Learn how outside-the-box thinking makes successful leaders. Plus: Commuting doesn’t have to be a nightmare.
Strong leaders are crucial to a strong operation. But while organizations spend heavily every year to ensure that their managers are top-notch, Harvard Business Review contributors Ron Ashkenas and Robert Hausmann warn that associations may not be getting the best return on their investment.
Companies may invest big bucks in leadership training, but many have fallen into the practice of teaching potential managers with a “leadership development ‘equation,'” by which they cultivate their skills and then expect these execs to more efficiently achieve goals.
Taking a different tack, Ashkenas and Hausmann are experimenting with a strategy that requires executives to do critical thinking by presenting them with real-world problems and having them develop the solutions.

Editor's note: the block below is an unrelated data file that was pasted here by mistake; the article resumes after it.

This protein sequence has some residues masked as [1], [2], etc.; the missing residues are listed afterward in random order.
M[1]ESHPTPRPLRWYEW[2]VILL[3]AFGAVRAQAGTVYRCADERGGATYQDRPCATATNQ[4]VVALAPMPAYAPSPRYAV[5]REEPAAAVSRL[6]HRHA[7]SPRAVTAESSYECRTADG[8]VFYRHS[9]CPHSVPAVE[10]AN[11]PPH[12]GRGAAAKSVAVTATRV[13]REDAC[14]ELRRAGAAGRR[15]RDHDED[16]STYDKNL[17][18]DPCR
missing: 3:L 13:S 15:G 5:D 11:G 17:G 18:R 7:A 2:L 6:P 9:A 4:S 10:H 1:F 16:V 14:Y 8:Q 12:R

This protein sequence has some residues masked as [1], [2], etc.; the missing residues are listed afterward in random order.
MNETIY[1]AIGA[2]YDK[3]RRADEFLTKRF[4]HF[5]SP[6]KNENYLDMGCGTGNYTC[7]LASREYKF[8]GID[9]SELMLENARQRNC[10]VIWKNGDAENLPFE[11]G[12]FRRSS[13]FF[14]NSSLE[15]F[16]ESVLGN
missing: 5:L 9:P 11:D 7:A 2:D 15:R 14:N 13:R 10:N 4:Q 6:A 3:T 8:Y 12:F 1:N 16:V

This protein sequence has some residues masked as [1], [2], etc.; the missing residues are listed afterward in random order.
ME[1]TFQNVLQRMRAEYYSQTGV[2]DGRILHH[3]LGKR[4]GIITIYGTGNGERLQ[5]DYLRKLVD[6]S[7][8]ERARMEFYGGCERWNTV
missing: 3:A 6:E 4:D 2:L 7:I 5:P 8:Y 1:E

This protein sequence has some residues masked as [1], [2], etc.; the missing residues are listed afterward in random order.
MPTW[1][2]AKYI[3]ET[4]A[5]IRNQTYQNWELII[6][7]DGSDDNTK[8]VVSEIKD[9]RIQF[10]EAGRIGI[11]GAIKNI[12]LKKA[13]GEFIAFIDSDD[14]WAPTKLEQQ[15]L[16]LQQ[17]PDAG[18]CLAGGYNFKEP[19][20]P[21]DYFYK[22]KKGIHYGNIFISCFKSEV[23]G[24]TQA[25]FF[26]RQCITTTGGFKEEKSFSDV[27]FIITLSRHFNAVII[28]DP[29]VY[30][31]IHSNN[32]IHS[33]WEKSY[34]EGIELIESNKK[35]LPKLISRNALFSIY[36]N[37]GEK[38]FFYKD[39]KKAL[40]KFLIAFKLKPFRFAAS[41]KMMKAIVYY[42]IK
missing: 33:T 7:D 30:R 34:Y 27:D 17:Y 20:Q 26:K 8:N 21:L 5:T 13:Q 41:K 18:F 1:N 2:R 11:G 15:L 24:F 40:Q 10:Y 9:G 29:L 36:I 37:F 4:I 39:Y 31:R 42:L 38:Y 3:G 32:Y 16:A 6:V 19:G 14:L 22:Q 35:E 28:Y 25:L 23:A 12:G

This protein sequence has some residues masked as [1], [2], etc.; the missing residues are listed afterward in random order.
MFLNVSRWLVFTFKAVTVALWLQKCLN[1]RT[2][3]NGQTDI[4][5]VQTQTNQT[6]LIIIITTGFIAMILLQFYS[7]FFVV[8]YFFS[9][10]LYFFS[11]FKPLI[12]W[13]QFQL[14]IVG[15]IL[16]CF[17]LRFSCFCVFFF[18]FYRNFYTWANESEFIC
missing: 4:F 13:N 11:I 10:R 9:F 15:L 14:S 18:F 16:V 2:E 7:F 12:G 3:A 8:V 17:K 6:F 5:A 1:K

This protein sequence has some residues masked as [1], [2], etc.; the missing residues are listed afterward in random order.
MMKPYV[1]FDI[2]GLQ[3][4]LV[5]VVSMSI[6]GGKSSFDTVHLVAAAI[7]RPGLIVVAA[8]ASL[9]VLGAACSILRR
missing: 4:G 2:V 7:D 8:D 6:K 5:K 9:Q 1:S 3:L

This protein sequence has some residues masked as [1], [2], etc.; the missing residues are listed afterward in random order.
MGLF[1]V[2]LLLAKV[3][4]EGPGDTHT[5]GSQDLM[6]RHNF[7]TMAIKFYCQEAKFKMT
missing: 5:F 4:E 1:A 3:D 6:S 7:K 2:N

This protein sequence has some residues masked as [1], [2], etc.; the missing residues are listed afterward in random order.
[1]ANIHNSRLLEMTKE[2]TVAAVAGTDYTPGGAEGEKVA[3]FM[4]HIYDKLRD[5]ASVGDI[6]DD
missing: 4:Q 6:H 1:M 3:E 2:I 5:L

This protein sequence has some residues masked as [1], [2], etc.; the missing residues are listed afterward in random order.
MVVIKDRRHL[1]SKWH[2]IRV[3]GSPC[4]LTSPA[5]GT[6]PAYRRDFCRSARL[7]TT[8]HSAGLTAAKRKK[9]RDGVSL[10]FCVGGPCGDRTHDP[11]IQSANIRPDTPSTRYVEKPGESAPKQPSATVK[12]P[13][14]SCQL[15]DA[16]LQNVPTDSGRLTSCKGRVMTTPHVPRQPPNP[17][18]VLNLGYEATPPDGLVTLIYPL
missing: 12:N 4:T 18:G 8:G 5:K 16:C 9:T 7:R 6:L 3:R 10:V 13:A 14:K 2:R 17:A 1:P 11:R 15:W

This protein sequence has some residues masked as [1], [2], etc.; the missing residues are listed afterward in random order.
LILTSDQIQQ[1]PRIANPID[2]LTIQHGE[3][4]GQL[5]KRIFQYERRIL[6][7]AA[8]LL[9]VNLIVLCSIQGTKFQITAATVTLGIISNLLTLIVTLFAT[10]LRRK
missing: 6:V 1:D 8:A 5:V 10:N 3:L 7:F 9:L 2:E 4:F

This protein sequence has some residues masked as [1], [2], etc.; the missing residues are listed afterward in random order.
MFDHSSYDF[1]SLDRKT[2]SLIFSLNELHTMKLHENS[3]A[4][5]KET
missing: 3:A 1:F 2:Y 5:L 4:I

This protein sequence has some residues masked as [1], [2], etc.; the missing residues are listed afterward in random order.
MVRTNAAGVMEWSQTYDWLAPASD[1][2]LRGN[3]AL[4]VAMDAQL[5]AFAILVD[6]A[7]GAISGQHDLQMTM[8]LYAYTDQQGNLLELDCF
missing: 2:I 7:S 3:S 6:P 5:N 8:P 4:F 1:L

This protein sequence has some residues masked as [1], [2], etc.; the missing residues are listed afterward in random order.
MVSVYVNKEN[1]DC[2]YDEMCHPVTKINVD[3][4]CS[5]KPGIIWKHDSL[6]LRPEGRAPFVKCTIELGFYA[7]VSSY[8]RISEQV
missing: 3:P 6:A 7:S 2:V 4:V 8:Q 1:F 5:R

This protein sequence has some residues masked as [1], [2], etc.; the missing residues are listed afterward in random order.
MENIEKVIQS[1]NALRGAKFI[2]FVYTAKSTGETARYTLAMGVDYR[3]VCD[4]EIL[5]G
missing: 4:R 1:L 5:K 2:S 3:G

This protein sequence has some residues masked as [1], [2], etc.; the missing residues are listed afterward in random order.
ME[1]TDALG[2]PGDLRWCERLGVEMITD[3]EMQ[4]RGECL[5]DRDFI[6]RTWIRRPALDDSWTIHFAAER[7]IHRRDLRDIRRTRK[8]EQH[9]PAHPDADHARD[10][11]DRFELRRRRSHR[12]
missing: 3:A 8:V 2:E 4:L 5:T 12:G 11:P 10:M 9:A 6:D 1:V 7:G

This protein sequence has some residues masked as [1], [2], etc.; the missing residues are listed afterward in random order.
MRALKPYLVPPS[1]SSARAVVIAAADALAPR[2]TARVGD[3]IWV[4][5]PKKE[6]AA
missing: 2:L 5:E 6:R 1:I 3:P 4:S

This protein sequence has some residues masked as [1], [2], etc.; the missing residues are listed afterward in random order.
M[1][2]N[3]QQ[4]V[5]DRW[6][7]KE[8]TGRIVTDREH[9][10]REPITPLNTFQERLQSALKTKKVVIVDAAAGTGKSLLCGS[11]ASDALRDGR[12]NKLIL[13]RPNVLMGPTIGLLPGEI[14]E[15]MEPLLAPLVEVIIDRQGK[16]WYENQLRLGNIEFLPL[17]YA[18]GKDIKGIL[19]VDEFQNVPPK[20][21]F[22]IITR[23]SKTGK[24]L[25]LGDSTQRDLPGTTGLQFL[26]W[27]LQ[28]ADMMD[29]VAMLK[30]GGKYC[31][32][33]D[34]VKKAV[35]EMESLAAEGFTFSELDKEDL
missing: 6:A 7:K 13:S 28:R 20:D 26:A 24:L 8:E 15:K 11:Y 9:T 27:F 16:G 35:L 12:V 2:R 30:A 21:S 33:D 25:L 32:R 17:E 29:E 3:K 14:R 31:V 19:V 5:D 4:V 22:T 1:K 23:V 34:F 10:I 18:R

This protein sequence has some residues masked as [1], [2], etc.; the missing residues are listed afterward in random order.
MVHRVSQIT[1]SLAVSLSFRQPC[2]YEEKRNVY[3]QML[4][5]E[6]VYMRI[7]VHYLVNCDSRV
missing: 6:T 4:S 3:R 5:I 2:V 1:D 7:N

“[L]eadership development begins with a real business challenge that leaders need to solve, instead of with a hypothetical case study or simulation,” the authors write. “In order to succeed, they have to act, reach outside of their comfort zone, and adapt their approach.”
The program, currently in its test phase, introduces potential managers to those involved in a specific organizational challenge. After gathering details, candidates are then asked to design and implement a low-stakes experiment to solve the problem.
“The small-scale project would test a possible solution in a low-risk way, in 100 days or less, and without the pressure of having to be right,” the duo explain. “In other words, the main purpose was to quickly learn about what does or doesn’t work.”
No matter how organizations use this method, they agree allowing participants more flexibility is crucial to growth.
“What all of these programs have in common is the belief that by focusing on constant experimentation, leadership development can be a driver for strengthening organizational capability and business success.”
Infographic of the Day
— Lifehacker (@lifehacker) April 12, 2016
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